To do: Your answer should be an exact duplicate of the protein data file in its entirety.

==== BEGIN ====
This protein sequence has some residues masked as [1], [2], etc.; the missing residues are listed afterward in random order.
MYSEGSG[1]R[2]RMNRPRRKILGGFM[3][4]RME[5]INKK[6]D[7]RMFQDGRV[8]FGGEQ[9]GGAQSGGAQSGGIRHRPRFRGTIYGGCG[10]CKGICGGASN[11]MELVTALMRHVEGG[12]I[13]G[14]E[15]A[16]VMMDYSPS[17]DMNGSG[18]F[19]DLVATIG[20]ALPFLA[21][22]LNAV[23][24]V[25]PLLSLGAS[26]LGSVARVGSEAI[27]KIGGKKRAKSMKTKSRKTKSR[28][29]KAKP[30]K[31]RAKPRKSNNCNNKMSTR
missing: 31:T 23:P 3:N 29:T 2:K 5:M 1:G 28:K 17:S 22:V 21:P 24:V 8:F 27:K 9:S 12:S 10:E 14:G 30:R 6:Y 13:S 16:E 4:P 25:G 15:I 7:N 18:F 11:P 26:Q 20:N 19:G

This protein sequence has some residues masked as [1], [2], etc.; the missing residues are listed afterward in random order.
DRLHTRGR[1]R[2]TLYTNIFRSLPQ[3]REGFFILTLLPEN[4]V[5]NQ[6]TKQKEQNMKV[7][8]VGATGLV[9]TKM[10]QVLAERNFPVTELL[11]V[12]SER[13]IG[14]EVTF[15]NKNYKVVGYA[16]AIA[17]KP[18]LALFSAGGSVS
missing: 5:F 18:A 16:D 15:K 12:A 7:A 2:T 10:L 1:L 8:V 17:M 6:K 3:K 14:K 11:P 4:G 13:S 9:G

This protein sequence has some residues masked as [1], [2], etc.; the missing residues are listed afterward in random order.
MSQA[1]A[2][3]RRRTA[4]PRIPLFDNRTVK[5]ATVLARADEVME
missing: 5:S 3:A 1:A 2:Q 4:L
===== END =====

This protein sequence has some residues masked as [1], [2], etc.; the missing residues are listed afterward in random order.
MYSEGSG[1]R[2]RMNRPRRKILGGFM[3][4]RME[5]INKK[6]D[7]RMFQDGRV[8]FGGEQ[9]GGAQSGGAQSGGIRHRPRFRGTIYGGCG[10]CKGICGGASN[11]MELVTALMRHVEGG[12]I[13]G[14]E[15]A[16]VMMDYSPS[17]DMNGSG[18]F[19]DLVATIG[20]ALPFLA[21][22]LNAV[23][24]V[25]PLLSLGAS[26]LGSVARVGSEAI[27]KIGGKKRAKSMKTKSRKTKSR[28][29]KAKP[30]K[31]RAKPRKSNNCNNKMSTR
missing: 31:T 23:P 3:N 29:T 2:K 5:M 1:G 28:K 17:S 22:V 21:P 24:V 8:F 27:K 9:S 12:S 10:E 14:G 30:R 6:Y 13:S 16:E 4:P 25:G 15:I 7:N 18:F 11:P 26:Q 20:N 19:G

This protein sequence has some residues masked as [1], [2], etc.; the missing residues are listed afterward in random order.
DRLHTRGR[1]R[2]TLYTNIFRSLPQ[3]REGFFILTLLPEN[4]V[5]NQ[6]TKQKEQNMKV[7][8]VGATGLV[9]TKM[10]QVLAERNFPVTELL[11]V[12]SER[13]IG[14]EVTF[15]NKNYKVVGYA[16]AIA[17]KP[18]LALFSAGGSVS
missing: 5:F 18:A 16:D 15:K 12:A 7:A 2:T 10:L 1:L 8:V 17:M 6:K 3:K 14:K 11:P 4:G 13:S 9:G

This protein sequence has some residues masked as [1], [2], etc.; the missing residues are listed afterward in random order.
MSQA[1]A[2][3]RRRTA[4]PRIPLFDNRTVK[5]ATVLARADEVME
missing: 5:S 3:A 1:A 2:Q 4:L